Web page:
This month Carol Miles, Senior Curriculum Management Architect with Blackboard, shares her theory that curriculum management is the last frontier of the higher education sector, being one of the final areas to be digitised. She also reflects on her many years of working across the globe with other educators and how this has influenced her view on approaching problems in a creative way.
Q: How did you find yourself working in the EdTech sector, was it always an area of interest?
I came up the technology route initially as a programmer and then analyst, however, I have been in the teaching and learning area within colleges and universities ever since. Most recently, I was the business owner of the virtual learning environment at the University of Newcastle and a client of Blackboard and there are certainly benefits to understanding what it’s like on both sides of the fence! I can’t say that teaching and learning was always on my radar but as with many careers, they sometimes develop organically. I’m a firm believer that university teaching is one of the best jobs in the world and whilst we need to support our students in their success, we also need to support our university teachers through good curriculum design and management so they can improve their teaching skills. In my mind, teaching and learning centres within a university are responsible for the health and happiness of academics as teachers, not just as researchers and if we can do with the aid of technology then we are the right path to success.
Q: What are you most looking forward to in your role at Blackboard?
Working with our clients and their different systems, looking at how they operate and if there are more efficient or effective ways they could be working, particularly around authentic assessment. I’ve been known over the years to stand on my authentic assessment soapbox; I truly believe assessment needs to be real-world based and not the academic essay that gets you through your university degree. Those in the teaching world have always known about learning outcomes and now the rest of the world is starting to hear more about this term and what it means for students. I’m looking forward to further connecting with our clients and helping them build the best curriculum management system for their institution.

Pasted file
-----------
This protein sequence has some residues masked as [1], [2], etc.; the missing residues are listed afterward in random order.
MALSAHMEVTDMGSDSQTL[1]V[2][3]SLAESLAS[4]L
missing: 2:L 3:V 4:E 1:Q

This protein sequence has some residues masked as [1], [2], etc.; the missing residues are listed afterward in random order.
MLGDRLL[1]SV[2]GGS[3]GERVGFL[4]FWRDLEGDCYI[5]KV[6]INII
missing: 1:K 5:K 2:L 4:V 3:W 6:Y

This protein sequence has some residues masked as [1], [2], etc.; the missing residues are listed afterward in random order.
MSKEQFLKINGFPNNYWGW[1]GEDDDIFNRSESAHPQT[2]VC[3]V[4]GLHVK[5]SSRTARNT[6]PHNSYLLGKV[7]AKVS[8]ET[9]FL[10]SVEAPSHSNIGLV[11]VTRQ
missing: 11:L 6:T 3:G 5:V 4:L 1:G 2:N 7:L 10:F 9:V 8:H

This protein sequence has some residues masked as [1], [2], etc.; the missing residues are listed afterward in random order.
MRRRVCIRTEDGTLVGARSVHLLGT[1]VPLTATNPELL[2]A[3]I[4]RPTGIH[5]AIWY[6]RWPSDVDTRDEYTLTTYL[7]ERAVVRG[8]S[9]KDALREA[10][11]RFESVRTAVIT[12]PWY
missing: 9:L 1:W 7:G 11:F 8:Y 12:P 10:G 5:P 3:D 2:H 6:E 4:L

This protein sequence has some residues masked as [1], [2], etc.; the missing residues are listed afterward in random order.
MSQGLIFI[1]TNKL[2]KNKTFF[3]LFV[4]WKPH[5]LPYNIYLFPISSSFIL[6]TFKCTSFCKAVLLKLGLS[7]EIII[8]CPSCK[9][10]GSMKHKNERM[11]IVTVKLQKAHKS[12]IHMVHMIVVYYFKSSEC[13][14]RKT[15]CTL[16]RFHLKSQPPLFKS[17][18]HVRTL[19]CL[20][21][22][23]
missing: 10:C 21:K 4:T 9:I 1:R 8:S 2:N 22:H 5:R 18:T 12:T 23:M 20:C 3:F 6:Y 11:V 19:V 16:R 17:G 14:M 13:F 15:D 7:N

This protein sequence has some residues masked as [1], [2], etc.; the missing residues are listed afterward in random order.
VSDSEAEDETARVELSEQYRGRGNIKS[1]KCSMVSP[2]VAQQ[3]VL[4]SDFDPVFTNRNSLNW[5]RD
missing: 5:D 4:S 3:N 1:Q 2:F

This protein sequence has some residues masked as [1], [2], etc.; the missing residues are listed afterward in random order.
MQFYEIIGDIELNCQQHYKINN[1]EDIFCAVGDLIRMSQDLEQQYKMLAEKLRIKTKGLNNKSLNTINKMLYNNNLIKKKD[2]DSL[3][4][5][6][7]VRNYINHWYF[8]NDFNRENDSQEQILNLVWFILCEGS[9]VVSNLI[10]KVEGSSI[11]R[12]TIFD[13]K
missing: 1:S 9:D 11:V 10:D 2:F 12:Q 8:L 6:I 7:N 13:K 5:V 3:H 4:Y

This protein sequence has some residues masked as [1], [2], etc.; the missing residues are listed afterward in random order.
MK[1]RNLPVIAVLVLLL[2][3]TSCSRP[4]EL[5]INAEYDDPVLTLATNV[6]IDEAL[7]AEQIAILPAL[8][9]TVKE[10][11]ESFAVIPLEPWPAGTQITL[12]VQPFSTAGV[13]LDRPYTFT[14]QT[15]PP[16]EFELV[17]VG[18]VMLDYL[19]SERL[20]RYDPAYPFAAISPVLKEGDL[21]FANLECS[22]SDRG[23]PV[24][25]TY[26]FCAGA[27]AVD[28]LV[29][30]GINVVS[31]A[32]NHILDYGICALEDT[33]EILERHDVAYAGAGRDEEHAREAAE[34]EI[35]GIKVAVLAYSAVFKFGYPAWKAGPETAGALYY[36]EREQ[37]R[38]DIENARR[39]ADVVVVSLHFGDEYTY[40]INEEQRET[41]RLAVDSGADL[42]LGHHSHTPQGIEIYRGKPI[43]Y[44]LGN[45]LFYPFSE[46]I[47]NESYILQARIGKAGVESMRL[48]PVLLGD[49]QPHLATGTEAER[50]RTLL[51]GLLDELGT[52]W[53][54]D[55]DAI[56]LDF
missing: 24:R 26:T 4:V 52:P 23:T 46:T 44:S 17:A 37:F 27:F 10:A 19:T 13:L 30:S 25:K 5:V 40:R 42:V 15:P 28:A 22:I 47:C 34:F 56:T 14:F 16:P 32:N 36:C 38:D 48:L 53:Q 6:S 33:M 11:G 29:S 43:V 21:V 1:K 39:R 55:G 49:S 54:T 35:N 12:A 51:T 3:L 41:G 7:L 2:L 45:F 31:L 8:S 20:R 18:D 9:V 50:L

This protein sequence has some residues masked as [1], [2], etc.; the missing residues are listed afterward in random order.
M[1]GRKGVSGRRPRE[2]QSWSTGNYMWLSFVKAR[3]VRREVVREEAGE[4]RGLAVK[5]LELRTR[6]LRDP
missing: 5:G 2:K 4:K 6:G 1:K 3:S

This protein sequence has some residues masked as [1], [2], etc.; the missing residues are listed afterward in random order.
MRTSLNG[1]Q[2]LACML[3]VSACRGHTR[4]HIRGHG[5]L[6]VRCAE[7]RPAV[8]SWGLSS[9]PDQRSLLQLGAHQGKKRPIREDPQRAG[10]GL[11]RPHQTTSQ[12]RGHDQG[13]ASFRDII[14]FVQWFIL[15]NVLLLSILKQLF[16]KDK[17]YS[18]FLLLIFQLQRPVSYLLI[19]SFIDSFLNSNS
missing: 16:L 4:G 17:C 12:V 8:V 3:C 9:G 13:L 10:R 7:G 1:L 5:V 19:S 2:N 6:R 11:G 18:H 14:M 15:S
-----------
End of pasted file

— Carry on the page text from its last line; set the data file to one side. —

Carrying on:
Q: What motivates you and how do you define success?
Having worked in the field of teaching and learning for many years, I truly enjoy seeing the success of teachers and others in higher education. I’ve been fortunate in my career to have worked across the globe and it’s fulfilling to see the adaptability of teachers operating in different cultures, particularly when they may be lacking resources or having to engage different teaching styles. It’s creative problem solving at its best.
Q: What do you most enjoy about working with technology in the field of education?
In my mind curriculum management is the last frontier. The driving force to secure that single source of truth across the curriculum is seeing institutions having to reimagine the systems they have in place. We have digitised every other part of our university environment and to be involved in one of the last areas to benefit from technology is an interesting and challenging experience.
Q: How can universities, professional organisations and companies work together to empower women pursuing a career in STEM?